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Watershed Ponzi.

In Watershed Event, Europe Unveils Plan To Securitize Sovereign Debt (ZH)

Less than a decade after various complex, synthetic, squared, cubed and so on securitized debt structures nearly brought down the financial system, here come “Sovereign Bond-Backed Securities.” Moments ago, the FT reported that in a watershed event for the European – and global – bond markets, Brussels is pressing for sovereign debt from across the eurozone to be “bundled into a new financial instrument and sold to investors as part of a proposal to strengthen the single currency area.” Call it securitized sovereign debt. In the latest attempt by Europe to create a common bond market, a European Commission paper on the future of the euro seen by the Financial Times, advocates the launching of a market of “sovereign bond-backed securities” — packaging different countries’ national debt into a new asset.

The logic is simple: combine all the debt from strong and weak countries into one big pool, eliminating the outliers on both sides, then tranche it out, and sell it based on required yield returns. “Officials hope that the plans would boost demand for debt issued by governments with relatively weaker economies, and encourage banks to manage their risks better by diversifying their portfolios, while avoiding old political battles over whether the currency bloc should issue common bonds”. Why now? Because as has been Germany’s intention all along, Berlin has been hoping to create a fiscally intergrated Europe (with a shadow government in Berlin of course), call it a (quasi) “fiscal union”, and which is much more stable and resilient than the current iteration which is only as strong as its weakest link. Securitizing the sovereign debt resolves virtually all outstanding problems.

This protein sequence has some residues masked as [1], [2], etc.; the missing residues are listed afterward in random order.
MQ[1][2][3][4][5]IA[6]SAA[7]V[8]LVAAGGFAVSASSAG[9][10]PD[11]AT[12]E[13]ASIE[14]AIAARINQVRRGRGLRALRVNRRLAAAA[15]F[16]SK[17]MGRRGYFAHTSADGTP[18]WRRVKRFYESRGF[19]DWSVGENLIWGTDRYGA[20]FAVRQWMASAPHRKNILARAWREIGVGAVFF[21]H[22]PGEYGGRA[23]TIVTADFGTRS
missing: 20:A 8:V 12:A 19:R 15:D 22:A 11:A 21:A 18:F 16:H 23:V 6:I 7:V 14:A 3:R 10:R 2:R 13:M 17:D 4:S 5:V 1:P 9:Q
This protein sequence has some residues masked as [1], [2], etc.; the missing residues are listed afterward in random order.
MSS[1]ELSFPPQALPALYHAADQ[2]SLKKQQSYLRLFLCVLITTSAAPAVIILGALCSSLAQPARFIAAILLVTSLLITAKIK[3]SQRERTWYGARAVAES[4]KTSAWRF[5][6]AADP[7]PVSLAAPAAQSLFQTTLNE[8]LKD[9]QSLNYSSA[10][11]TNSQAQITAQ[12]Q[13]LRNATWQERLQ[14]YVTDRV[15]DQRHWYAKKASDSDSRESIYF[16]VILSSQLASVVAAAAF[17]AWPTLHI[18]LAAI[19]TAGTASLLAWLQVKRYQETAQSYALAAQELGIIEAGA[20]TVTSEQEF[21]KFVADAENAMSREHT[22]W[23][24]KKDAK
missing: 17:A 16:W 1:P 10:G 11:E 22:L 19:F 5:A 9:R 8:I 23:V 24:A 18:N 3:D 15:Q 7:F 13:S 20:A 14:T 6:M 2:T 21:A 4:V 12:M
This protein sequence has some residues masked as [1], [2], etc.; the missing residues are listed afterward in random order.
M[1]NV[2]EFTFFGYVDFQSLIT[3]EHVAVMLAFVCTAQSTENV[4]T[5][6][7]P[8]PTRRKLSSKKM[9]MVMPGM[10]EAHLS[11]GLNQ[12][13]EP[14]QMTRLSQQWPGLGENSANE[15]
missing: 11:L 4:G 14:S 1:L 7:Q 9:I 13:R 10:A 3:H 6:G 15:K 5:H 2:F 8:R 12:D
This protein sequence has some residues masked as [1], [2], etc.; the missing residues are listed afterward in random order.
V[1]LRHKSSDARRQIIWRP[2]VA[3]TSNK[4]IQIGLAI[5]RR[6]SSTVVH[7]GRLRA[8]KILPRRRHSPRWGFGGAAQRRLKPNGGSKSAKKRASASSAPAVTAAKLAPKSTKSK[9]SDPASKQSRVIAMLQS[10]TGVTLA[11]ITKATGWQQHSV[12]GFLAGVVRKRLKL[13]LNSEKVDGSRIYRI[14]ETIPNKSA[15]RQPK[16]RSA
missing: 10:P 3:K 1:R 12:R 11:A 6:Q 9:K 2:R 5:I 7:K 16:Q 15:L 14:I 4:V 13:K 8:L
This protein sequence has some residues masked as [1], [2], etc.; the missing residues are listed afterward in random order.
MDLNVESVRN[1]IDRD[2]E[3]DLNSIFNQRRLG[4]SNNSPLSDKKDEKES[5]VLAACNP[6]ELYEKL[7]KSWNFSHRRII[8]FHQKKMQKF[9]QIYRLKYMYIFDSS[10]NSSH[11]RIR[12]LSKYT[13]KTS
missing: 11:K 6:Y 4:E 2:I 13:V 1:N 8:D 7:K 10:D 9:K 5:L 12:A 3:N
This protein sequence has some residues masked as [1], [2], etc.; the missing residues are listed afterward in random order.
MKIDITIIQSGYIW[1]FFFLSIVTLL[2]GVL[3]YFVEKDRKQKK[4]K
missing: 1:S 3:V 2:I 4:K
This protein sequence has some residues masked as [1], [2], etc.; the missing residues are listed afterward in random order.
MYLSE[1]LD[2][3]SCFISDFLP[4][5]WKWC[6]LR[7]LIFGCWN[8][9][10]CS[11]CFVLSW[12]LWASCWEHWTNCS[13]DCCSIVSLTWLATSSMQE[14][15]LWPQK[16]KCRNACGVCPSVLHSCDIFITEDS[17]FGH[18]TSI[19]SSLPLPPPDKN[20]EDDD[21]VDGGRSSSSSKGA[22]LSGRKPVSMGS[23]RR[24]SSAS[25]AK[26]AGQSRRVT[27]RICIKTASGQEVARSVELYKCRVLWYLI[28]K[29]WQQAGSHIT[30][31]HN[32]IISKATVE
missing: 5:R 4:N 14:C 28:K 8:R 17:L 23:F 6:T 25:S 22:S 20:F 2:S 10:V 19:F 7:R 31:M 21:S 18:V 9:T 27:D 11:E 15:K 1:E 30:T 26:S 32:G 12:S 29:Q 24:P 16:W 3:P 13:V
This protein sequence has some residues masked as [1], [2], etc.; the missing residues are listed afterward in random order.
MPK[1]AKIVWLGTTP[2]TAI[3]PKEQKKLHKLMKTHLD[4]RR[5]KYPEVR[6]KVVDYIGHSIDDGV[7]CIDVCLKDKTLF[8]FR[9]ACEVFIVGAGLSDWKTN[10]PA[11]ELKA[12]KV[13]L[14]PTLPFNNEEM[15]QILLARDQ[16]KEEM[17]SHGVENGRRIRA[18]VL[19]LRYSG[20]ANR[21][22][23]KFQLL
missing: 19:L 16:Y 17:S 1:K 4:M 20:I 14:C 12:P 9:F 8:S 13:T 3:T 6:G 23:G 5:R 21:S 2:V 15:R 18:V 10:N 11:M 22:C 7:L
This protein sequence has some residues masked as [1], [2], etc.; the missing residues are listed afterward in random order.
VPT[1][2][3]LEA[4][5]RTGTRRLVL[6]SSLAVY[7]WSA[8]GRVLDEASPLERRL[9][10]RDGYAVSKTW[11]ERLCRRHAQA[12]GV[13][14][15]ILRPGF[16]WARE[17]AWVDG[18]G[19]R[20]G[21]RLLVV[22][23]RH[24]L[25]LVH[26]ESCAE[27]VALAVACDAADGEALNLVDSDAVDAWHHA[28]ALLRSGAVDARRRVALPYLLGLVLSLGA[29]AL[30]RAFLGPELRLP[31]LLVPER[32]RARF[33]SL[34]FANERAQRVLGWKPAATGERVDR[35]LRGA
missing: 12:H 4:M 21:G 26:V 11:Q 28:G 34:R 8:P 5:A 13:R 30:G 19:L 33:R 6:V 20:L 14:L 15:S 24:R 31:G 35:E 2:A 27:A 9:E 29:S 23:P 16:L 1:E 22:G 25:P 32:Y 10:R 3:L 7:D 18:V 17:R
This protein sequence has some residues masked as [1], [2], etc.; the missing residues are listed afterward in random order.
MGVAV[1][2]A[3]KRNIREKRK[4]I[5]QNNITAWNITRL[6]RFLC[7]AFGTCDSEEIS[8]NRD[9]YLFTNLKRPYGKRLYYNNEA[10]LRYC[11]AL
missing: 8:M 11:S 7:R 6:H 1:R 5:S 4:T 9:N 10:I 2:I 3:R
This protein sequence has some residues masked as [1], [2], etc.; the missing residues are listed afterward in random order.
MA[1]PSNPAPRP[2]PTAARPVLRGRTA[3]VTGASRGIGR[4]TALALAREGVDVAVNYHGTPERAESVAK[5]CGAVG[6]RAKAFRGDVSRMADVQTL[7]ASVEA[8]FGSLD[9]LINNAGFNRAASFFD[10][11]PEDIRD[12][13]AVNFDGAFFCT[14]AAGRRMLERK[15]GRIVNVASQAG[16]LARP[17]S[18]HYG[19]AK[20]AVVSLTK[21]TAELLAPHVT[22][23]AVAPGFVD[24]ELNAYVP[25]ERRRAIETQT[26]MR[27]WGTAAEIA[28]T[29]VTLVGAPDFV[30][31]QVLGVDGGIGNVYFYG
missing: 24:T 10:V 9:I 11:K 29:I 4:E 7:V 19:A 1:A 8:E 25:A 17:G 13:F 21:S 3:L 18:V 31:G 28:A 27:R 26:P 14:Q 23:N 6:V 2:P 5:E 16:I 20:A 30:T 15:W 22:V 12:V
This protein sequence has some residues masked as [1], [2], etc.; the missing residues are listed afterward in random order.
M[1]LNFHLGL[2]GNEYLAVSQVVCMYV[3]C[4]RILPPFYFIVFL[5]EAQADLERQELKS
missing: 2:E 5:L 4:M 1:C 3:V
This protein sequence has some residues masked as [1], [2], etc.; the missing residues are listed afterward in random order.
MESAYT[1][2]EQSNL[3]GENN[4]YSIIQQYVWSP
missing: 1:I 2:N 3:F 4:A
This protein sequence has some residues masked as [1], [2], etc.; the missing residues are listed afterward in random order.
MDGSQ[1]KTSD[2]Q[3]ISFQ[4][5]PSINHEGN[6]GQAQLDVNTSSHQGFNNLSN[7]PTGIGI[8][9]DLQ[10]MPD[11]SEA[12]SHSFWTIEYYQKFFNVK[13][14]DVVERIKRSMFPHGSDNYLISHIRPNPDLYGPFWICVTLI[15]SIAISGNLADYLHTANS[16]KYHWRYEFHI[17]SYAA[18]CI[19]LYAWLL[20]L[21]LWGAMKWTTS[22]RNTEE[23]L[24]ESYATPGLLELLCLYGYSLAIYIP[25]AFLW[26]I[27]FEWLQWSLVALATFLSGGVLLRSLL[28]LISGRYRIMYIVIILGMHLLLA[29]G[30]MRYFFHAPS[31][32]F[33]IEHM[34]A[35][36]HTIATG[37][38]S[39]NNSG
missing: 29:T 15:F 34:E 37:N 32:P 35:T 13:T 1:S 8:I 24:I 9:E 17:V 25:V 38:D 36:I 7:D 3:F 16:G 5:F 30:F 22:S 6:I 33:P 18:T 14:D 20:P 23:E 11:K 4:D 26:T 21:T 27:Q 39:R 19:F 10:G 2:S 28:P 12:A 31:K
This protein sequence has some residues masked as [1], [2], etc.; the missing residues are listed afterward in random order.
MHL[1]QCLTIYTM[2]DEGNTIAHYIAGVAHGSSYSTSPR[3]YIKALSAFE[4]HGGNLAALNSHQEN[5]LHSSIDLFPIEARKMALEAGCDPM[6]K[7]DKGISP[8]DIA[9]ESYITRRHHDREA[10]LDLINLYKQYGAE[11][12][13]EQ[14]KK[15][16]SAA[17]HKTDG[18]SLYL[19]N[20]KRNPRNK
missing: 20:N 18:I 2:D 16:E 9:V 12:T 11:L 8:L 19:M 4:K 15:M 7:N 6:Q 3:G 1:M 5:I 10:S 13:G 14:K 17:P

“The commission paper is the latest in a series of efforts to kick-start integration inside the eurozone. Such integration efforts have stalled since financial markets became convinced in 2013 that the European Central Bank would not allow the eurozone to break up. The last successful integration project was the creation of an EU banking union three years ago.” There is another reason why now: over the next year, the ECB’s QE, which has been instrumental to implement Draghi’s “Whatever it takes” bluff, will start hiking rates and eventually unwinding its balance sheet, the world’s biggest. That’s when the European bond market may have its next freak out moment. As a result, Brussels and Frankfurt are hoping to preempt this potential unwind by coming up with today’s “ingenious” solution.

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Brussels wants the opposite of what the people want.

EU Executive To Say Eurozone May Need Treasury, Minister, Budget (R.)